Actually, he makes this third point quite well. The Georgetown law student seated two-crowded-people down from me writes on her pad: “Many mistakes by Microsoft lawyer.”

Of course, Norris is making this all a lot harder for Pepperman by claiming he is five men down in the IBM hierarchy so he can’t be expected to know anything but the little bit he knows. Aha. This is the defense in which the witness is, in his own words, both the “lead negotiator” on the Microsoft deals but also far too insignificant to have been privy to any documents from his superiors that are damaging to the government’s case. Norris is a moving target–apparently he’s both down in the trenches and leading the charge. And rather than pinning him down and thumping at him until he tells us whether he’s an executive or a pawn, Pepperman dances round and round.

Remember the Lambada? Now imagine it in navy pinstripes. In hundred-degree weather.

The highlight of my day comes when Microsoft tries to introduce into evidence an approximately 400-pound document that is the Proposed Findings of Fact and Conclusions of Law in an unrelated IBM antitrust suit. When the government objects to the materials, Pepperman tells the judge that he will “explain if I can and let you be the Judge …” Judge Jackson, emboldened by the imprimatur of Pepperman’s appointment, rules the evidence inadmissible.

But the document fun does not stop there. Late this afternoon, as Microsoft introduces document upon document never before seen by the witness, the government’s Phillip Malone moves to strike the evidence based on a lack of foundation. The judge takes up the colloquy with Pepperman. He asks Microsoft’s lawyer how Norris can testify about documents he’s never seen before. He asks what Pepperman is offering to tie these documents to documents about which Norris testified earlier. He gets testy. Pepperman says that if the judge hadn’t limited the number of rebuttal witnesses, Microsoft would call witnesses to testify as to the origins and foundations of these documents. The judge snaps back that they’d end up testifying about a whole lot more than that. And then he quite literally flings the document in question onto his table. And then he denies the motion to strike and lets in the documents. People whisper. “Did he just say deny?” Judge Jackson appears to have let in documents he didn’t care to let in because he is not going to bend on his three rebuttal witnesses limit.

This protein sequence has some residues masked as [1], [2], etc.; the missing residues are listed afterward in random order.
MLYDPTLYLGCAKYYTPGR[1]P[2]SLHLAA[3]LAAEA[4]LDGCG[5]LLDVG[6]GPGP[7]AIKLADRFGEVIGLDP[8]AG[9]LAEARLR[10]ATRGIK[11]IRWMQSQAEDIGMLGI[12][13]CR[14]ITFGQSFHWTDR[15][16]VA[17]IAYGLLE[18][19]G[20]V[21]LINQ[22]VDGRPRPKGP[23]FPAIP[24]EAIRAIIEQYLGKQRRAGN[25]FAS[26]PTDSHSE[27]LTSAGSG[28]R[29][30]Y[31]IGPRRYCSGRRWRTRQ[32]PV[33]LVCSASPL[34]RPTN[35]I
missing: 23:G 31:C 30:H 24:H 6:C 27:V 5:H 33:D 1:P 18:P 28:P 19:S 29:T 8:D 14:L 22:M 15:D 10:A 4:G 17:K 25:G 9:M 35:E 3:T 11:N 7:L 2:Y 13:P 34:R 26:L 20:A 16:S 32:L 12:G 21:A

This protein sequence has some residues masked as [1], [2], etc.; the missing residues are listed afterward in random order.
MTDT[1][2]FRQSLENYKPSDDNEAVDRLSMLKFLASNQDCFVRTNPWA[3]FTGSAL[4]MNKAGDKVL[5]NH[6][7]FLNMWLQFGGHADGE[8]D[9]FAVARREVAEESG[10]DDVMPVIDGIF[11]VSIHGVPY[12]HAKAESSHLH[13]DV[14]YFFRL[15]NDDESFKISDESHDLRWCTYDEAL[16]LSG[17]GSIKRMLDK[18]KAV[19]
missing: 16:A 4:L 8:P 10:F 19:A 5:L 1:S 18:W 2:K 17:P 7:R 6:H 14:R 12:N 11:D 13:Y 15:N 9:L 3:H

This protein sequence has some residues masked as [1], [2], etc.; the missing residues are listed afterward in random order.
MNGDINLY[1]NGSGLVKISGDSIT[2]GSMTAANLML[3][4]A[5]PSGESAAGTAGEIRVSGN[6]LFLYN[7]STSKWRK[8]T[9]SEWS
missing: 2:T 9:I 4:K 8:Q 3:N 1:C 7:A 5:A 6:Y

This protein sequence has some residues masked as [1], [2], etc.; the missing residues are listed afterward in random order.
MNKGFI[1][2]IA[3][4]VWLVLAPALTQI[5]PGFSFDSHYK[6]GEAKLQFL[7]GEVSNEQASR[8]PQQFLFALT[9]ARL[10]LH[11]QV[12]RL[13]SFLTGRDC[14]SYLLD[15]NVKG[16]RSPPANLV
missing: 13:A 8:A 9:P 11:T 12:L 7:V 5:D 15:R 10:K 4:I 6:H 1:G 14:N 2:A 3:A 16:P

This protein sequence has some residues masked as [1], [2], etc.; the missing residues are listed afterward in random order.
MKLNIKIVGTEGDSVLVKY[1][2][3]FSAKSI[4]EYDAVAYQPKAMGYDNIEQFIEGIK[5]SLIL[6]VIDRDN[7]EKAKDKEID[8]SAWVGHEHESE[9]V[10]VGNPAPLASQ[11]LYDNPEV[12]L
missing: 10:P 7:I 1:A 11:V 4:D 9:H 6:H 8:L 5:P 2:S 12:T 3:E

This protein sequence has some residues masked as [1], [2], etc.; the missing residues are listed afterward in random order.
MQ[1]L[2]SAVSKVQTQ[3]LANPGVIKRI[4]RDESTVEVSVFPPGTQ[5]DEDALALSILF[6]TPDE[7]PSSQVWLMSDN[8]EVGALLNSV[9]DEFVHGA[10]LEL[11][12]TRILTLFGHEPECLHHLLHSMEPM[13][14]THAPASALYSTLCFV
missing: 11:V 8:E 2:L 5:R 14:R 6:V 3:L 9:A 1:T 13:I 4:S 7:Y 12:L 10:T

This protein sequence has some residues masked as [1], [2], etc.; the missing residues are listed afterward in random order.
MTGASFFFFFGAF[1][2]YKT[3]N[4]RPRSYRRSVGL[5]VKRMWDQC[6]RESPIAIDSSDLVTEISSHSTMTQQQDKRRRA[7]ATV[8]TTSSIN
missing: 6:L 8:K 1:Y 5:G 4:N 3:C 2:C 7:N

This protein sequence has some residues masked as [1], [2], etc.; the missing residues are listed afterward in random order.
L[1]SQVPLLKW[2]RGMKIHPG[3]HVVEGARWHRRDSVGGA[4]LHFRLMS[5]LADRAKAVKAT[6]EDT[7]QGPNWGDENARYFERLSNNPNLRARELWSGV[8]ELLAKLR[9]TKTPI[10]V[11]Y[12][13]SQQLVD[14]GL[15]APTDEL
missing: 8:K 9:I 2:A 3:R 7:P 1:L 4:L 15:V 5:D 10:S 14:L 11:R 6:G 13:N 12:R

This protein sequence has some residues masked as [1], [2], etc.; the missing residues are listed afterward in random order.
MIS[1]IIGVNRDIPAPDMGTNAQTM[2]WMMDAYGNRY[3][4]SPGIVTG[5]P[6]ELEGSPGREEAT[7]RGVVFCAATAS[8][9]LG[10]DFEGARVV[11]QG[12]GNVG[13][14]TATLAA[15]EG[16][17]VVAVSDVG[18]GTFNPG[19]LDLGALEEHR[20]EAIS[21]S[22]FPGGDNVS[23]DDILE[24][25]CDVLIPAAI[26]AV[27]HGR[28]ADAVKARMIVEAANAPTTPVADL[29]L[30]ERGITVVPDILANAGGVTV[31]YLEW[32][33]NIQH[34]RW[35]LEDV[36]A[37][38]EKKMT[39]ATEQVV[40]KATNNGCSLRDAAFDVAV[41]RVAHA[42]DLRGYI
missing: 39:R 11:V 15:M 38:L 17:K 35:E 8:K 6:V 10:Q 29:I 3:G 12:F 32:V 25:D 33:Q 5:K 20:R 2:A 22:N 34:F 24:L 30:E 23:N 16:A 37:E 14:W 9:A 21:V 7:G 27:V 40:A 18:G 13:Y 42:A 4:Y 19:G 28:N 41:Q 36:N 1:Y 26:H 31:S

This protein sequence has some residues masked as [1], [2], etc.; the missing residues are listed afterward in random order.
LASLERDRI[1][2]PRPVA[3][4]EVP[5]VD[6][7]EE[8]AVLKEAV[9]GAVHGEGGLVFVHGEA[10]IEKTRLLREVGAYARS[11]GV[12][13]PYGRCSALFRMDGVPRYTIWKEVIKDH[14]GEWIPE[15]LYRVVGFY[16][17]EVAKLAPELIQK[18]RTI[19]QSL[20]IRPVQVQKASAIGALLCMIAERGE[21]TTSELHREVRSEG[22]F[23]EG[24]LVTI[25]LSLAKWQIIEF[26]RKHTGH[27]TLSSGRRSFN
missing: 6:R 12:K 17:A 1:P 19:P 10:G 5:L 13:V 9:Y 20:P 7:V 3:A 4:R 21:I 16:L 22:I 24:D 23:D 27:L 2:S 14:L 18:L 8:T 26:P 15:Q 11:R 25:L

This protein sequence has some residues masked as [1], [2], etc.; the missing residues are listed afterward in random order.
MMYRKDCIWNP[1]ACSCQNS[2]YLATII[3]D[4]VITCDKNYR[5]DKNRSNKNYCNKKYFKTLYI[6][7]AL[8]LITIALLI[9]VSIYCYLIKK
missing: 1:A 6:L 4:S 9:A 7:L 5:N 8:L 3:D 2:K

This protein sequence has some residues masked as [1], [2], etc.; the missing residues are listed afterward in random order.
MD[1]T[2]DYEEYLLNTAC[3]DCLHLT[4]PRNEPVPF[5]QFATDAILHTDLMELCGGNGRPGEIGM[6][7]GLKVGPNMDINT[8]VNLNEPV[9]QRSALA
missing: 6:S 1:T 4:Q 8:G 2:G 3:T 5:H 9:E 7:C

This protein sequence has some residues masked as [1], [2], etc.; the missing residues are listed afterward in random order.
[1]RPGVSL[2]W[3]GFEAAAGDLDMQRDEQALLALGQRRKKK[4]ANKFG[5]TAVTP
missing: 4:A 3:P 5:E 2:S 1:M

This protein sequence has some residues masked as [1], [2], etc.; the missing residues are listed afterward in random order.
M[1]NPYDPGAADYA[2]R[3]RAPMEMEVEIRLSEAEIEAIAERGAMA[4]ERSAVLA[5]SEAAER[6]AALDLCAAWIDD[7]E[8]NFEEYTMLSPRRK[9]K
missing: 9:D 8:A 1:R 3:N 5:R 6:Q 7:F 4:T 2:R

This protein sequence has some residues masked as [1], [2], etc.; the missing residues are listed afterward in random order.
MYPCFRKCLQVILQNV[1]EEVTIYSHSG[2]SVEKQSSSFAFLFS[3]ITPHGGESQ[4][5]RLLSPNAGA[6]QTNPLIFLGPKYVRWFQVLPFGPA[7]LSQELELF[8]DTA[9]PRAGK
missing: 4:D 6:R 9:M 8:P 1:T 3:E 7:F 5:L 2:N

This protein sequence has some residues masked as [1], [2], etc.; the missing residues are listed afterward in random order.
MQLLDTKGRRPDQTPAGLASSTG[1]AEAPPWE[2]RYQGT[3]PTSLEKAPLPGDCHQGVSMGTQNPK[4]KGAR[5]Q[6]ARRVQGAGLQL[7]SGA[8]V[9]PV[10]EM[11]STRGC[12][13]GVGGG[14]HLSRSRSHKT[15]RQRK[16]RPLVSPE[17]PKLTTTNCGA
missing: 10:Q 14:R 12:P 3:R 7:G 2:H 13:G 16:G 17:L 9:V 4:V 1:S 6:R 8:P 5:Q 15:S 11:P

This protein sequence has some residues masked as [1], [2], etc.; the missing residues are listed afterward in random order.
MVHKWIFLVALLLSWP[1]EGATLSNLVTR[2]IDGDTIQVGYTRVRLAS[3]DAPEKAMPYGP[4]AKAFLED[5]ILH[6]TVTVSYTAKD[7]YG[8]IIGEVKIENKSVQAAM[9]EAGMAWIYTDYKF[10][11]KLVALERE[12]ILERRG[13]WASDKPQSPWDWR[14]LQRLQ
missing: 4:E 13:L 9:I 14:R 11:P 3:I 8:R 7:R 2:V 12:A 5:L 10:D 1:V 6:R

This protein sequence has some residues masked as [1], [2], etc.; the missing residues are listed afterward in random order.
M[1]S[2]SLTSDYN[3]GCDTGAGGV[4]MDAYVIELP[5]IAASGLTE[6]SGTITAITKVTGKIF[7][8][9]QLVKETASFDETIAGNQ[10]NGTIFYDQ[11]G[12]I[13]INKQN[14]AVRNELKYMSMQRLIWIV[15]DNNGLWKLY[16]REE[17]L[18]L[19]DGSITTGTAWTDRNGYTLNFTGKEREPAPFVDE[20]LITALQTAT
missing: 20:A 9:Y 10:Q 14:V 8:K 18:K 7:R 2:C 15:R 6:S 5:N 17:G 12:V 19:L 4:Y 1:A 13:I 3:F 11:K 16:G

A parting thought: On Sunday my friend Liam was trying to explain the Internet to me. He tried to access Slate using Netscape Navigator and got an error message. No such trouble doing so via Internet Explorer. Today my Dad, the intrepid economist referenced in last week’s dispatch, informs me that he cannot seem to read his little girl’s columns using Navigator either. That might not be monopolistic, Mr. Gates. But it’s sure mean.

EDITORS’ NOTE: We don’t know why our correspondent and her dad are having problems, but Slate is fully accessible using Netscape Navigator. In our last reader survey, most Slate readers got it that way.

Click here   for dispatches from the last session of the Microsoft trial between October 1998 and February 1999.